"The machine-like quality can be sensed everywhere. You can feel and even touch the technology. The Dance House uses solid hard-wearing and robust materials that will stand the test of time," says architect Harri Lindberg of JKMM. The twentieth-century theme of machinery is key in the project, both because of its ties with the Cable Factory and because of the idea of dance as an absolute expression of the body in relation to the very complicated “scenic machinery” around it. All this is ideally represented in the uniform, solitary steel facades of the Tanssin Talo: capable of evoking lightness despite their imposing weight because they are raised above the ground, challenging gravity, just like a human body in dance. With abstract faces such as the north wall, which is covered with hundreds of aluminium disks, dematerialising the compact volumes required for theatre structures.
The association with the atmospheres of the films of director Aki Kaurismäki is almost natural for these cold, solitary industrial spaces, often theatres of the absurd, or of the irony of life.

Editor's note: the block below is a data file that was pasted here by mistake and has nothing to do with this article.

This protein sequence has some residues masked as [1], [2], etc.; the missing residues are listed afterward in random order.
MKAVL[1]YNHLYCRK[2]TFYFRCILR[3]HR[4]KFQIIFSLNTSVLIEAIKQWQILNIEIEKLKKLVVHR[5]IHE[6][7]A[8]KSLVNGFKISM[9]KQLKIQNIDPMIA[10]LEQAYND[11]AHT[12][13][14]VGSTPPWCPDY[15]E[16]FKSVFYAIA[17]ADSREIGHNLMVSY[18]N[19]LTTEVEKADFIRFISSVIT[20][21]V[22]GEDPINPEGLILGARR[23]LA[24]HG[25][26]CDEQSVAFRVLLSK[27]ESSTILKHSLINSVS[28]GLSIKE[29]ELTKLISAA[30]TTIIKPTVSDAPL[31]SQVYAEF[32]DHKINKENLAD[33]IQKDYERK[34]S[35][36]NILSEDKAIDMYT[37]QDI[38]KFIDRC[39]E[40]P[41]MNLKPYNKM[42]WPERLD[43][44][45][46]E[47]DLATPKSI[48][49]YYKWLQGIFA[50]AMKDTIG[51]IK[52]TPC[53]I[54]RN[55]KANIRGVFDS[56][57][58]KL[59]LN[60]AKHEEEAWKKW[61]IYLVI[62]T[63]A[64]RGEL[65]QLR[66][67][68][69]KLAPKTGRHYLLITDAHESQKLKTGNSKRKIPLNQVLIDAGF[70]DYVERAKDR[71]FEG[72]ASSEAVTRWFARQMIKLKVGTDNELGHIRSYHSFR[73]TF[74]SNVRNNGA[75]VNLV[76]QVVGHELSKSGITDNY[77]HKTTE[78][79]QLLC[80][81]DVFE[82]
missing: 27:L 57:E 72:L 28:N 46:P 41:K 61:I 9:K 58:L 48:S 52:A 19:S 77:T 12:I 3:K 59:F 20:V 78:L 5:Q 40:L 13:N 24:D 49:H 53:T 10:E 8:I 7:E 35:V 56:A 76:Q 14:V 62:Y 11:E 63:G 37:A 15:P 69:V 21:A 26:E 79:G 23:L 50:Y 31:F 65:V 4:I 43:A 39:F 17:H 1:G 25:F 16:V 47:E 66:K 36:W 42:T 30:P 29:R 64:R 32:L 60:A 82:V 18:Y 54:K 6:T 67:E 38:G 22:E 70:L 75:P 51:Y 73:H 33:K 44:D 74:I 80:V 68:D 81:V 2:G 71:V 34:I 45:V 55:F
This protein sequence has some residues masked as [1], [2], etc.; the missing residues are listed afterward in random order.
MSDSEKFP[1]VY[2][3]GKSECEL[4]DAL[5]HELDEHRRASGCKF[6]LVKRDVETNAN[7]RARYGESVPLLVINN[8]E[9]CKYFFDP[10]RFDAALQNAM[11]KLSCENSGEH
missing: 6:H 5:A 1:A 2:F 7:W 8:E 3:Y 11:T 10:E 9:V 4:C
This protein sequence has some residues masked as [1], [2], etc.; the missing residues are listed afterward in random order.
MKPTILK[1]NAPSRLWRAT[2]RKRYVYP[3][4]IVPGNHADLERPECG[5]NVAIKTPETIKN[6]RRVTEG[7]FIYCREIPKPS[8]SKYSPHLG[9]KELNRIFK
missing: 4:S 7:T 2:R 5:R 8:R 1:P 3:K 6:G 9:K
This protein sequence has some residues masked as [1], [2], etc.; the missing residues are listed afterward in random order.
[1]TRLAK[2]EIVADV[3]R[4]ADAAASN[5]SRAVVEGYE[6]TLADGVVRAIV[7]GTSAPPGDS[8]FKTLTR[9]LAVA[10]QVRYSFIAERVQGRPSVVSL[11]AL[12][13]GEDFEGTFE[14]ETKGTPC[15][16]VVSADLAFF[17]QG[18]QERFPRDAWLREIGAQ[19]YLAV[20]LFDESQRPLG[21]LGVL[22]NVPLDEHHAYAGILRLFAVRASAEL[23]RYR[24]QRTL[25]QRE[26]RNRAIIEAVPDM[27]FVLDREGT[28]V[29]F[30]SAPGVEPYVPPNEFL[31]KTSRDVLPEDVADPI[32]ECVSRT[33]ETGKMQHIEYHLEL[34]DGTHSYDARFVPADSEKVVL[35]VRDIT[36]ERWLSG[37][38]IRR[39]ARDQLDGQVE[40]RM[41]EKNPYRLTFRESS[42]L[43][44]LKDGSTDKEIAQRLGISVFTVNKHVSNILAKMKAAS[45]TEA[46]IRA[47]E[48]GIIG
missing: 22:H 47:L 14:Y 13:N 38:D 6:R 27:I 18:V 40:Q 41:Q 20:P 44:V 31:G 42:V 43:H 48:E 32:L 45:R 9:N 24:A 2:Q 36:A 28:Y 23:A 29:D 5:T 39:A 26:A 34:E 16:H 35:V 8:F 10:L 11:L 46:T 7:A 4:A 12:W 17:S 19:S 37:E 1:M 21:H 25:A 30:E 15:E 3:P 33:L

Mara Corradi

Architects: JKMM Architects and ILO Architects
Project planning 2016 – completion 2022
Main user: Dance House Helsinki
Client: Kiinteistö Oy Kaapelitalo
Size of the new building: 6300 sqm
26 m x 37 m x 24 m (height): size of Erkko Hall, the biggest hall
1100: total amount of seats
1050 sqm: biggest floating steel facade
1500: aluminium discs on facades
width 23 m, height 11 m, weight 15 000 kg: biggest steel door
Constructor: Haahtela Oy
Structural design: A-Insinöörit Oy
HVAC engineering: Granlund Oy
Theatre technology consulting and engineering: BlueNode GmbH
Geotechnical engineering: Pohjatekniikka Oy
Acoustics and sound design: Akukon Oy
Fire consultant: Paloässät Oy
Landscape design: Nomaji maisema-arkkitehdit Oy
Transport planning: WSP Finland Oy
IT & BIM consulting: Byggnadsekonomi Oy

Photos by: (01-11) © Hannu Rytky, (12-15) © Marc Goodwin, (16) © Peter Vuorenrinne, (17-24) © Tuomas Uusheimo